Programming Guide


Device Selection

Offloading code to a device (such as a CPU, GPU, or FPGA) is available for both DPC++ and OpenMP* applications.

DPC++ Device Selection in the Host Code

Host code can explicitly select a device type. To do select a device, select a queue and initialize its device with one of the following:
  • default_selector
  • cpu_selector
  • gpu_selector
  • accelerator_selector
is used, the kernel runs based on a heuristic that chooses from available compute devices (all, or a subset based on the value of the
environment variable).
If a specific device type (such as
) is used, then it is expected that the specified device type is available in the platform or included in the filter specified by
. If such a device is not available, then the runtime system throws an exception indicating that the requested device is not available. This error can be thrown in the situation where an ahead-of-time (AOT) compiled binary is run in a platform that does not contain the specified device type.
applications can run on any supported target hardware, tuning is required to derive the best performance advantage on a given target architecture. For example, code tuned for a CPU likely will not run as fast on a GPU accelerator without modification.
is a complex environment variable that allows you to limit the runtimes, compute device types, and compute device IDs that may be used by the DPC++ runtime to a subset of all available combinations. The compute device IDs correspond to those returned by the SYCL API,
, or
(with the numbering starting at 0). They have no relation to whether the device with that ID is of a certain type or supports a specific runtime. Using a programmatic special selector (like
) to request a filtered out device will cause an exception to be thrown. Refer to the environment variable description in GitHub for details on use and example values:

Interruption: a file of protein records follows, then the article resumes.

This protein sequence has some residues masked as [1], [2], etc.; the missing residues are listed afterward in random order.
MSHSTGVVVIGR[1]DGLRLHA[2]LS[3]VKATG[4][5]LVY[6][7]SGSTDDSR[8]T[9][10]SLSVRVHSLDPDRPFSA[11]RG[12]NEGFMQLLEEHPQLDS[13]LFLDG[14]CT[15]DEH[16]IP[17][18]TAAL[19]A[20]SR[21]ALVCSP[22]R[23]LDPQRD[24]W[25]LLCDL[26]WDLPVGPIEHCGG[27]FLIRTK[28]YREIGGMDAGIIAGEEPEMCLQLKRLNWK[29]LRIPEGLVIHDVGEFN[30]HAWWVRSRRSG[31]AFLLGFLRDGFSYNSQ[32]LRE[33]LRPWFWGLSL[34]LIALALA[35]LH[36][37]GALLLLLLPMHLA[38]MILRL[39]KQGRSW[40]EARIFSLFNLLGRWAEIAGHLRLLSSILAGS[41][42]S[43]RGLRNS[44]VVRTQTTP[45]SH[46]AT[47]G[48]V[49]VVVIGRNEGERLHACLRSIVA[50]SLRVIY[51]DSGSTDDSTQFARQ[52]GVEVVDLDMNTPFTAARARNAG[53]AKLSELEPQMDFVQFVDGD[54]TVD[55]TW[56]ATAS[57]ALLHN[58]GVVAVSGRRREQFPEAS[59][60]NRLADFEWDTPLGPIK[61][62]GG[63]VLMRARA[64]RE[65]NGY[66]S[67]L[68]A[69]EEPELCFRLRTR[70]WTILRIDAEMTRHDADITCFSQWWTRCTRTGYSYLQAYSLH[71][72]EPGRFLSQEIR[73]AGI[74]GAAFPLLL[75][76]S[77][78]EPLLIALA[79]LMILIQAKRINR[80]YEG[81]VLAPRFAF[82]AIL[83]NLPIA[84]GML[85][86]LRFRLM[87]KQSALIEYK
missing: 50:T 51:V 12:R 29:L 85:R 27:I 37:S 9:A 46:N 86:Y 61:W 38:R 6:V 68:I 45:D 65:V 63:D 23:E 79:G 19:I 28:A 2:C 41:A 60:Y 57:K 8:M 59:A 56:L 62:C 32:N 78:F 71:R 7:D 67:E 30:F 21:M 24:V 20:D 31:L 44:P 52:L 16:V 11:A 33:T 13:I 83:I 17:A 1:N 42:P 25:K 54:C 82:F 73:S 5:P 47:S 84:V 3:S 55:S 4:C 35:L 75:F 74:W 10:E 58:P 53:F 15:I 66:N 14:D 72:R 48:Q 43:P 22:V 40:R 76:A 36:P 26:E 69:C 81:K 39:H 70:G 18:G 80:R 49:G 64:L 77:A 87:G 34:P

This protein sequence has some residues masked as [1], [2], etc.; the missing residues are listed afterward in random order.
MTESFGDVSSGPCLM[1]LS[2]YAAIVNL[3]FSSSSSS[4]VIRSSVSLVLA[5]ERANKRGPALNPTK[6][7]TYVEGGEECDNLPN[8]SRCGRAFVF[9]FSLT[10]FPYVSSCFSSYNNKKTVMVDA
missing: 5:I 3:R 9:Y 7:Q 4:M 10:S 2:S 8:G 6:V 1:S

tool enumerates a list of devices available in the system. It is strongly recommended to run this tool before running any SYCL or DPC++ programs to make sure the system is configured properly. As a part of enumeration,
prints the
string as a prefix of each device listing. The format of the
output is
[SYCL_DEVICE_FILTER] Platform_name, Device_name, Device_version [driver_version]
. In the following example, the string enclosed in the bracket ([ ]) at the beginning of each line is the
string used to designate the specific device on which the program will run.
$ sycl-ls [opencl:acc:0] Intel(R) FPGA Emulation Platform for OpenCL(TM), Intel(R) FPGA Emulation Device 1.2 [2021.] [opencl:gpu:1] Intel(R) OpenCL HD Graphics, Intel(R) UHD Graphics 630 [0x3e92] 3.0 [21.37.20939] [opencl:cpu:2] Intel(R) OpenCL, Intel(R) Core(TM) i7-8700 CPU @ 3.20GHz 3.0 [2021.] [level_zero:gpu:0] Intel(R) Level-Zero, Intel(R) UHD Graphics 630 [0x3e92] 1.1 [1.2.20939] [host:host:0] SYCL host platform, SYCL host device 1.2 [1.2]
Additional information about device selection is available from the DPC++ Language Guide and API Reference.

OpenMP* Device Query and Selection in the Host Code

OpenMP provided a set of APIs for programmers to query and set device for running code on the device. Host code can explicitly select and set a device num. For each offloading region, a programmer can also use a
clause to specify the target device that is to be used for executing the offloading region.
  • int omp_get_num_procs (void)
    routine returns the number of processors available to the device
  • void omp_set_default_device(int device_num)
    routine controls the default target device
  • int omp_get_default_device(void)
    routine returns the default target device
  • int omp_get_num_devices(void)
    routine returns the number of non-host devices available for offloading code or data.
  • int omp_get_device_num(void)
    routine returns the device number of the device on which the calling thread is executing.
  • int omp_is_initial_device(int device_num)
    routine returns
    if the current task is executing on the host device; otherwise, it returns
  • int omp_get_initial_device(void)
    routine returns a device number that represents the host device.
A programmer can use the environment variable
to perform a device type selection. If a specific device type such as CPU or GPU is specified, then it is expected that the specified device type is available in the platform. If such a device is not available, then the runtime system throws an error that the requested device type is not available if the environment variable
, otherwise, the execution will have a fallback execution on its initial device. Additional information about device selection is available from the OpenMP 5.1 specification. Details about environment variables are available from GitHub:

Product and Performance Information


Performance varies by use, configuration and other factors. Learn more at